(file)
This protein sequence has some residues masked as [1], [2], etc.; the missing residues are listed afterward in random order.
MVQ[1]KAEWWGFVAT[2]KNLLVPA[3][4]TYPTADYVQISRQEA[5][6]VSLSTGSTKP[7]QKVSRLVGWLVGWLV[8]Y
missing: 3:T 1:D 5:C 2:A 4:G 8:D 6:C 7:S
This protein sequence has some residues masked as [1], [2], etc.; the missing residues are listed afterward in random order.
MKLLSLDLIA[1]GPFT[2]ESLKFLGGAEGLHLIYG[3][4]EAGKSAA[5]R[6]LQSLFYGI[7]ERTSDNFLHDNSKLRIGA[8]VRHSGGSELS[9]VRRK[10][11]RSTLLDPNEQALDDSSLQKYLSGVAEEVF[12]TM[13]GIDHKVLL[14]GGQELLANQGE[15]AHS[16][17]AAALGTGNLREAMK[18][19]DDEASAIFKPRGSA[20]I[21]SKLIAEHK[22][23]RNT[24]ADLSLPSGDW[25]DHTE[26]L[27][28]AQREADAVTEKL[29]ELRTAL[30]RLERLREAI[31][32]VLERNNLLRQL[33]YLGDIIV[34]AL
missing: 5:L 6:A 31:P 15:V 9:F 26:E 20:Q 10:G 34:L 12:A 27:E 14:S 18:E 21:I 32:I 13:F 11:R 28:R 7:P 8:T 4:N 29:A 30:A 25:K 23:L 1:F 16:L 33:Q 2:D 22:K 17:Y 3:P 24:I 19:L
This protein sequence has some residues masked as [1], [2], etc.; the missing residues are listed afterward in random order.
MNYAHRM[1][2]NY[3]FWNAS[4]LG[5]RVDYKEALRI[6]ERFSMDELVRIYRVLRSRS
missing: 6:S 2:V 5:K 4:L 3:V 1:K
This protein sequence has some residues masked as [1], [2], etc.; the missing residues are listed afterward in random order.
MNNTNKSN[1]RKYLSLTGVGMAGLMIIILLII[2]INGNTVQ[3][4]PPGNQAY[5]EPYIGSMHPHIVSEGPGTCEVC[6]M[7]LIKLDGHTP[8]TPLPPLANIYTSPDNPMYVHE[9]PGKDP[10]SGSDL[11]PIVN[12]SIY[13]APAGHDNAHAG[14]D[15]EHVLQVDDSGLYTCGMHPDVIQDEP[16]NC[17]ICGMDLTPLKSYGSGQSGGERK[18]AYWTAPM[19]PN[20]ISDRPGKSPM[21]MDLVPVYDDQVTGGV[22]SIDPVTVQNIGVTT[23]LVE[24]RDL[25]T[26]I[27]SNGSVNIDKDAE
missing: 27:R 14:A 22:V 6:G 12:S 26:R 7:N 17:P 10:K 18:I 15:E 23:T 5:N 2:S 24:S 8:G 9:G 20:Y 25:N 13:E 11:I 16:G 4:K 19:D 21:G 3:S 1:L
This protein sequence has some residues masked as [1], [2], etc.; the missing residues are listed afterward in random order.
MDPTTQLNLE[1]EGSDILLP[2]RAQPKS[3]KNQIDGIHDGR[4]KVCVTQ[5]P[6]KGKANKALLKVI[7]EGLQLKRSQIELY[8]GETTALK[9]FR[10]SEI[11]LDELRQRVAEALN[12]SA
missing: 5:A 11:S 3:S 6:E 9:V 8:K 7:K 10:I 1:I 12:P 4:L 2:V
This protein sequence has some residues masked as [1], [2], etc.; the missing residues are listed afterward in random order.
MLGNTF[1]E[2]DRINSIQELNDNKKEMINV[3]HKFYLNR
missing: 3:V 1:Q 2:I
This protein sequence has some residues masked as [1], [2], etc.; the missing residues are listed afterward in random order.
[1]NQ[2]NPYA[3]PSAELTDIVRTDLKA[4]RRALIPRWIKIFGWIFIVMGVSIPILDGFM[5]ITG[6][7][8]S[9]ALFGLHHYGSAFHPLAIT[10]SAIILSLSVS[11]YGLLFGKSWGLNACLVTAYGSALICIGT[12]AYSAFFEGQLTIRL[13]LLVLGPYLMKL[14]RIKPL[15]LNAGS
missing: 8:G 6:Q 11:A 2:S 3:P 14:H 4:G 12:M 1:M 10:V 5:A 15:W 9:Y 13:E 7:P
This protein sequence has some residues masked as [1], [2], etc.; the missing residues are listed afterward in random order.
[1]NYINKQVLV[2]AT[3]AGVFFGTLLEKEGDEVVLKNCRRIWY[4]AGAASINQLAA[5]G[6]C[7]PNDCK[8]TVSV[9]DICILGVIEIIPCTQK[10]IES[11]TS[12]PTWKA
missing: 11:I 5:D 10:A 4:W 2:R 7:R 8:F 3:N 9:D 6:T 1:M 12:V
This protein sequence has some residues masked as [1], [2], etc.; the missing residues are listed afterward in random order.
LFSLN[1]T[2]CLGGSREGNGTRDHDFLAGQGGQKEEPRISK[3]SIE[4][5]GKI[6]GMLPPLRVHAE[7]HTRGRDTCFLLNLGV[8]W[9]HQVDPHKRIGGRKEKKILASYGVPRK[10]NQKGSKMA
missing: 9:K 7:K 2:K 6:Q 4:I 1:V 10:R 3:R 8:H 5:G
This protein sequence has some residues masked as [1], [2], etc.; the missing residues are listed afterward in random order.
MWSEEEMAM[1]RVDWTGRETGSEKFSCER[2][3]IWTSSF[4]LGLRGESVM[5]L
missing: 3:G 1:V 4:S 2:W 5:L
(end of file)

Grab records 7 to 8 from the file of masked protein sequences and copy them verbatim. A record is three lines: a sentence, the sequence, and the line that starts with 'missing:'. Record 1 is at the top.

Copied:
This protein sequence has some residues masked as [1], [2], etc.; the missing residues are listed afterward in random order.
[1]NQ[2]NPYA[3]PSAELTDIVRTDLKA[4]RRALIPRWIKIFGWIFIVMGVSIPILDGFM[5]ITG[6][7][8]S[9]ALFGLHHYGSAFHPLAIT[10]SAIILSLSVS[11]YGLLFGKSWGLNACLVTAYGSALICIGT[12]AYSAFFEGQLTIRL[13]LLVLGPYLMKL[14]RIKPL[15]LNAGS
missing: 8:G 6:Q 11:A 2:S 3:P 14:H 4:G 12:M 1:M 10:V 5:A 15:W 9:Y 13:E 7:P
This protein sequence has some residues masked as [1], [2], etc.; the missing residues are listed afterward in random order.
[1]NYINKQVLV[2]AT[3]AGVFFGTLLEKEGDEVVLKNCRRIWY[4]AGAASINQLAA[5]G[6]C[7]PNDCK[8]TVSV[9]DICILGVIEIIPCTQK[10]IES[11]TS[12]PTWKA
missing: 11:I 5:D 10:A 4:W 2:R 7:R 8:F 3:N 9:D 6:T 1:M 12:V